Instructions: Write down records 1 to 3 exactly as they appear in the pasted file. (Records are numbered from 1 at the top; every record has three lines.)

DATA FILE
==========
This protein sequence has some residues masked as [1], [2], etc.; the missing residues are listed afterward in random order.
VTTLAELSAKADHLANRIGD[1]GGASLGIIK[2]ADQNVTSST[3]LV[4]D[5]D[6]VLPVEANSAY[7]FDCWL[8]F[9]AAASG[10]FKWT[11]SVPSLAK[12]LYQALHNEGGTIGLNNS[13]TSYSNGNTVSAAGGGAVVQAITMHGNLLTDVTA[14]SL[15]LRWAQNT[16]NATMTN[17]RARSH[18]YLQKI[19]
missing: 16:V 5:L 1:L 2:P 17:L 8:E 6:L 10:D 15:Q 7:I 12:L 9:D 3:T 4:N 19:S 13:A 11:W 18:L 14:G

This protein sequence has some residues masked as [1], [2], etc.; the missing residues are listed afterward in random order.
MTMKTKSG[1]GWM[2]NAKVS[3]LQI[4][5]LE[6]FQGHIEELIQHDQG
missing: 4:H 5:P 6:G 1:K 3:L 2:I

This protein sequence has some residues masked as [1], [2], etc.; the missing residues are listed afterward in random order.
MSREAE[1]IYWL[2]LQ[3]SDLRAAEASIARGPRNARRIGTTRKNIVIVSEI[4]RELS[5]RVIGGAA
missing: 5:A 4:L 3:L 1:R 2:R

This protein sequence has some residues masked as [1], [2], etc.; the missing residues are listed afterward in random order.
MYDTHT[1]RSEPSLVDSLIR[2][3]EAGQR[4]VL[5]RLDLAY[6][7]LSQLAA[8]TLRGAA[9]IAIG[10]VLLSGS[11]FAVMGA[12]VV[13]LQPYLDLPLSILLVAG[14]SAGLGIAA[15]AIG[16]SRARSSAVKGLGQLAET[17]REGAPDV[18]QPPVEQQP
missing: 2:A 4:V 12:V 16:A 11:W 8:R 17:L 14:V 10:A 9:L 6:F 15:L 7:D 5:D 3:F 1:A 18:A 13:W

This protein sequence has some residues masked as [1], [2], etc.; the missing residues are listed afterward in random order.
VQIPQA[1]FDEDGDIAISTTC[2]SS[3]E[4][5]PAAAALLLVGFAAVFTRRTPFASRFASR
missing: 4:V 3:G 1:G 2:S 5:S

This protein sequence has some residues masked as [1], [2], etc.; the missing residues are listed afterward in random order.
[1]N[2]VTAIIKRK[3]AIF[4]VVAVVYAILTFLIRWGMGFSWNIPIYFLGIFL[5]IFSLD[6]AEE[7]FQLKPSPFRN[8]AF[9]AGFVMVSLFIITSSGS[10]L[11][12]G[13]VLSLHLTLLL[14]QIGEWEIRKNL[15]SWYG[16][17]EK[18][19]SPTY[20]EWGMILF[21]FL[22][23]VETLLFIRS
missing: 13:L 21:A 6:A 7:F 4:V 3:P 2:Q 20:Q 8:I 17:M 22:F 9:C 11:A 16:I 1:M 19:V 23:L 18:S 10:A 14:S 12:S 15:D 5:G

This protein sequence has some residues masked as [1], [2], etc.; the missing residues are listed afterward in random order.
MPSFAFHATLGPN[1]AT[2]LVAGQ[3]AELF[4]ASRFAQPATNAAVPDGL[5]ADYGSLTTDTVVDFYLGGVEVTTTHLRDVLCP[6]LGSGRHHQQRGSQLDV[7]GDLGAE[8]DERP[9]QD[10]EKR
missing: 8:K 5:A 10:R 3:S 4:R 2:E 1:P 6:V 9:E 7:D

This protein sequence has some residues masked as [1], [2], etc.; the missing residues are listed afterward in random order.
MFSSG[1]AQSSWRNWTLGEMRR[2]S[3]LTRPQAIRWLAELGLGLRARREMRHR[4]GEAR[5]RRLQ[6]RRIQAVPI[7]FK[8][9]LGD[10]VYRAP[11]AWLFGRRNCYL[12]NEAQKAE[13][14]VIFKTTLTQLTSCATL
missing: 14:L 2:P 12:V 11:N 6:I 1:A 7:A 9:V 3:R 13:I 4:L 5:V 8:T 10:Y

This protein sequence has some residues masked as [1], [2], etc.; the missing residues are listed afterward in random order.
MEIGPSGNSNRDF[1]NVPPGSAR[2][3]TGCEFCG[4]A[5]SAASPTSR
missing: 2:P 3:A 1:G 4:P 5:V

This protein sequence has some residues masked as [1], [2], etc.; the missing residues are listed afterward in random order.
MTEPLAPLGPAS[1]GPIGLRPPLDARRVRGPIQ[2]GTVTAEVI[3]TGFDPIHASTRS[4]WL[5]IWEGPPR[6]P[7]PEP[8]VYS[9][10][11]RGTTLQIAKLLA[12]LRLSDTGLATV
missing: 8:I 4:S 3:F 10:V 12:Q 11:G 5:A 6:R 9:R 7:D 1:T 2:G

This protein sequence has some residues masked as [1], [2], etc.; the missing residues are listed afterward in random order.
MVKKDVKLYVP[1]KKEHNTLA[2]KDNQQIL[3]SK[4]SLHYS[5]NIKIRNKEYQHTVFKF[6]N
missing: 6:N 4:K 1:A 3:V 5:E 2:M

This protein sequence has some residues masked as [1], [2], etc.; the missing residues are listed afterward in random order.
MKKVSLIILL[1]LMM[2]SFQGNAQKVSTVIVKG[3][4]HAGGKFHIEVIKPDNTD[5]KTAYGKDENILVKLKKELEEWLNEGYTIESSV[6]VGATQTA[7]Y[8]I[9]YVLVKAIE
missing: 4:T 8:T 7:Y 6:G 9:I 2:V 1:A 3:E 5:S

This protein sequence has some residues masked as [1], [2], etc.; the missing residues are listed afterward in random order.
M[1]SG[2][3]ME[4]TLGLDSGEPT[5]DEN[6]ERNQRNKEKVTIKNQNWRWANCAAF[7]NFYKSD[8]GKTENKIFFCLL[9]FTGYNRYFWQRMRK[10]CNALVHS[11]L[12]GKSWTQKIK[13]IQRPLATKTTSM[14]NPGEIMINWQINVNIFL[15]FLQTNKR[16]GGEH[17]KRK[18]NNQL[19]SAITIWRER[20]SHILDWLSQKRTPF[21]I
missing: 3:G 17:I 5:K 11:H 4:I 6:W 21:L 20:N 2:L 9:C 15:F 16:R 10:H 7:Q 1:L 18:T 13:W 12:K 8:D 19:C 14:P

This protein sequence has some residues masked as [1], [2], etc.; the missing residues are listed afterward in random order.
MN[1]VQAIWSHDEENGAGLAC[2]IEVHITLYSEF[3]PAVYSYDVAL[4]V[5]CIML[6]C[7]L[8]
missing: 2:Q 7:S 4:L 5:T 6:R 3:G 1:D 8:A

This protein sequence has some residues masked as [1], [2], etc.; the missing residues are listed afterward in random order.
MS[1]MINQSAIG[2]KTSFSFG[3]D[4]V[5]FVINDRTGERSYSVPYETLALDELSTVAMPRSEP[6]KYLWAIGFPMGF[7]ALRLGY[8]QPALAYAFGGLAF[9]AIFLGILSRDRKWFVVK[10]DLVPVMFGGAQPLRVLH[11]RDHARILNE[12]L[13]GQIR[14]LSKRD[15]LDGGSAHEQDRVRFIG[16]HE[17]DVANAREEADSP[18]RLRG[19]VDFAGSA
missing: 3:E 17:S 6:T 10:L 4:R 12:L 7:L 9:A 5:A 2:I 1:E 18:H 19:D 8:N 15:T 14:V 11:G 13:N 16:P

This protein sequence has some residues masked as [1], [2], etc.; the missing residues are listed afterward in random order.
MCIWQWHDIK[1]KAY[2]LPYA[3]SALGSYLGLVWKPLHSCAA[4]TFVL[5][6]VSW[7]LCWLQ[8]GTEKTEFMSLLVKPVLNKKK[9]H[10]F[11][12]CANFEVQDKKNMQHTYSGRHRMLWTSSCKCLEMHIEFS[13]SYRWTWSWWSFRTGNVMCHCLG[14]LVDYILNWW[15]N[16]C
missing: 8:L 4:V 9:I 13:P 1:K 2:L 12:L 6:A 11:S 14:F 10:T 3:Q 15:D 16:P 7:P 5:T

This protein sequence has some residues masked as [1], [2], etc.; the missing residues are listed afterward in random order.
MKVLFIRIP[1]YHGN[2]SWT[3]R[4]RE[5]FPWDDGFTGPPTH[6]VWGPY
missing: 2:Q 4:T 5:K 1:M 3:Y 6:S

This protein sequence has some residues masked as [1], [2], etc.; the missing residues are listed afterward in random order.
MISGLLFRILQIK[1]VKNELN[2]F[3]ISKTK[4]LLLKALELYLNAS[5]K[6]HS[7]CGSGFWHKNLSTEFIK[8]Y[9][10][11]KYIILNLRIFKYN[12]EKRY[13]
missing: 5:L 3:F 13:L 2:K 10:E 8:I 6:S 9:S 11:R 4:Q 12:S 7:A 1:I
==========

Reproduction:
This protein sequence has some residues masked as [1], [2], etc.; the missing residues are listed afterward in random order.
VTTLAELSAKADHLANRIGD[1]GGASLGIIK[2]ADQNVTSST[3]LV[4]D[5]D[6]VLPVEANSAY[7]FDCWL[8]F[9]AAASG[10]FKWT[11]SVPSLAK[12]LYQALHNEGGTIGLNNS[13]TSYSNGNTVSAAGGGAVVQAITMHGNLLTDVTA[14]SL[15]LRWAQNT[16]NATMTN[17]RARSH[18]YLQKI[19]
missing: 16:V 5:L 1:L 2:P 17:L 8:E 6:L 10:D 15:Q 7:I 12:L 9:D 3:T 4:N 19:S 13:A 11:W 18:L 14:G

This protein sequence has some residues masked as [1], [2], etc.; the missing residues are listed afterward in random order.
MTMKTKSG[1]GWM[2]NAKVS[3]LQI[4][5]LE[6]FQGHIEELIQHDQG
missing: 4:H 5:P 6:G 1:K 3:L 2:I

This protein sequence has some residues masked as [1], [2], etc.; the missing residues are listed afterward in random order.
MSREAE[1]IYWL[2]LQ[3]SDLRAAEASIARGPRNARRIGTTRKNIVIVSEI[4]RELS[5]RVIGGAA
missing: 5:A 4:L 3:L 1:R 2:R